Like any artform, music is highly subjective; all styles are considered good in their own right, including some of the white noise John Lennon recorded for the White Album. Still, the old timers who claim that the music from their time was so much better may be onto something here. The ‘70s was a melting pot of creative expression and liberation; an era where multiple music genres blurred the lines to create genre transcending rock music. With no structure to adhere to and no restrictions in creative expression, rock and roll music during the ‘70s took the swing from jazz and Chicago-style blues to create a style of music that would forever change the music landscape. Jimi Hendrix, Rush, Led Zeppelin, Black Sabbath, and Pink Floyd, just to name drop a few.
Music has also been an integral element of presentation in video games, especially since the NES era where the lo-fi chiptunes would spawn an entire mainstream musical genre of its own. Beyond just an aural element, music would also be transformed into its own gameplay genre with the likes of rhythm action games like Bust a Groove, the plastic peripheral-powered hits like Guitar Hero and Rock Band, and even the more recent release of AVICII Invector. These games have largely been score-attack affairs, but now a little indie studio in France, called Glee-Cheese Studio, is working on creating a unique spin on rhythm gameplay with their upcoming artistically-charged narrative game, the succinctly titled A Musical Story.
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A Musical Story tells the tale of protagonist Gabriel who, right from the main title screen, is already in a comatose state, fighting for his life in a hospital room. The game then takes a dive into Gabriel’s mind, attempting to retell his life by reconstructing memories, with each of these tied to some form of musical beat and flow. The story is beautifully presented via animated cutscenes and without using a single word of dialogue, written or otherwise. Reliving Gabriel’s memories as a musical slideshow is both surreal and entertaining.
The animated sequences are punctuated with frequent gameplay portions, and in A Musical Story these sections are quite different from the typical rhythm action affair. Where most music games tend to make use of visuals cues and other scoring sensibilities, in A Musical Story it all comes down to listening to the music. The opening message encourages the use of headphones, and this has practical implications as the timing of the button presses are done in line with the musical beat. While these button presses appear along a circumplex, the timing is really guided by the music. There’s no score-chasing here, and the game allows multiple attempts, but players are expected to get every single beat and note right before progressing the story. That being said, these segments never frustrate even when they get a little challenging, and it’s never an ordeal to reattempt certain rhythm sections, especially when the music sounds so good.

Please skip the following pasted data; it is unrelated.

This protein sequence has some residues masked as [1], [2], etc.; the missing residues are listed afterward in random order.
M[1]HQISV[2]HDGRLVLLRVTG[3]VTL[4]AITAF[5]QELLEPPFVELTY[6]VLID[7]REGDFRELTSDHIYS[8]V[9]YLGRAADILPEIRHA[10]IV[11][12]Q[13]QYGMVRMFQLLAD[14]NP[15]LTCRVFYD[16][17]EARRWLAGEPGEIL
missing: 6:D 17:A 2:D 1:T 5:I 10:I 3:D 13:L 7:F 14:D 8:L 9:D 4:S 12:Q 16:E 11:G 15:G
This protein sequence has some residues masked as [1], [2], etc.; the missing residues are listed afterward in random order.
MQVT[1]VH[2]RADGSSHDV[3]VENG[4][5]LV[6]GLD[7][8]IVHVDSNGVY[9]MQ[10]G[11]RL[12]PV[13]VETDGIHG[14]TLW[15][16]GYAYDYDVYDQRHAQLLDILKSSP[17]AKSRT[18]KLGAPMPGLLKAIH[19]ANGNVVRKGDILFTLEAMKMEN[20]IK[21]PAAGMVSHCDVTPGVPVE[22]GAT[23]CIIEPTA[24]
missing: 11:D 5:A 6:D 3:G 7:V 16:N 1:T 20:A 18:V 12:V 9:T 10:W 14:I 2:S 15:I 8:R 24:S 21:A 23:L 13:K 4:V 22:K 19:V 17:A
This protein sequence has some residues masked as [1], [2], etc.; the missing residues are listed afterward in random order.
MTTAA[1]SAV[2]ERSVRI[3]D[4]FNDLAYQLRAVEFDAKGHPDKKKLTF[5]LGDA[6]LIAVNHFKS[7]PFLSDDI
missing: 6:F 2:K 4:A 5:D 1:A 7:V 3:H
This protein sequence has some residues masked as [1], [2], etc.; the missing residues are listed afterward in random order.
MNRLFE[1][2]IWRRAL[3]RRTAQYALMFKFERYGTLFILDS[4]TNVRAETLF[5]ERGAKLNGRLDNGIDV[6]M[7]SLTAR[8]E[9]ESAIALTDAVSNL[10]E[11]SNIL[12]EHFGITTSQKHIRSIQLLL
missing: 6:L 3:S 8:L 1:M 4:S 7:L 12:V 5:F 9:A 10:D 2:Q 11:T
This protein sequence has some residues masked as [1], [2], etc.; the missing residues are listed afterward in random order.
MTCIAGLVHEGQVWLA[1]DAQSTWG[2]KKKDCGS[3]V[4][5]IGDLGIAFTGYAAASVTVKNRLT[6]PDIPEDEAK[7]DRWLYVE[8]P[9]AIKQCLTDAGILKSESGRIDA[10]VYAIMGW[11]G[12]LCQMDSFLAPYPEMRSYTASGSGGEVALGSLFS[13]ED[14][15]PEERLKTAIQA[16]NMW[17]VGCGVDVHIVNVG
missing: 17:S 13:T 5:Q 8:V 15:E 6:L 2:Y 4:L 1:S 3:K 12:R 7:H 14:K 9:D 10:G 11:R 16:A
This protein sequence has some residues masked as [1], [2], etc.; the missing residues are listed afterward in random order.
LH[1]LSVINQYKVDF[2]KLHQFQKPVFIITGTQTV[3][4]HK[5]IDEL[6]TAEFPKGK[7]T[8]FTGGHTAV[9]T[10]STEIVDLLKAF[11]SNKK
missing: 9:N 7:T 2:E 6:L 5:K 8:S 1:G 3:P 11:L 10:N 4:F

Sound design is a term which often gets thrown around in gaming, but in the case of A Musical Story the sound design is basically the game design in of itself. While the main goal is focused on moving the story along rather than chasing a score, there is still a sense of satisfaction and achievement that comes with perfectly nailing a rhythm sequence.
A Musical Story does exactly what its developer intended – a musical rhythm action game with a strong artistic style going for it. The angle of timing the rhythm action by listening to the music rather than looking for visual cues is an innovative and nuanced gameplay mechanic. The music also tells a story, by providing context to the visuals without relying on any form of dialogue. By the time it launches on Xbox, players can look forward to a musical escapade that stands out from the rest.
Huge thanks go out to Digerati and Glee-Cheese Studios for giving us access to A Musical Story on PC via Steam. You’ll find the game launching on Xbox One, Xbox Series X|S, Nintendo Switch, PC and iOS later this summer. Keep an eye out for it.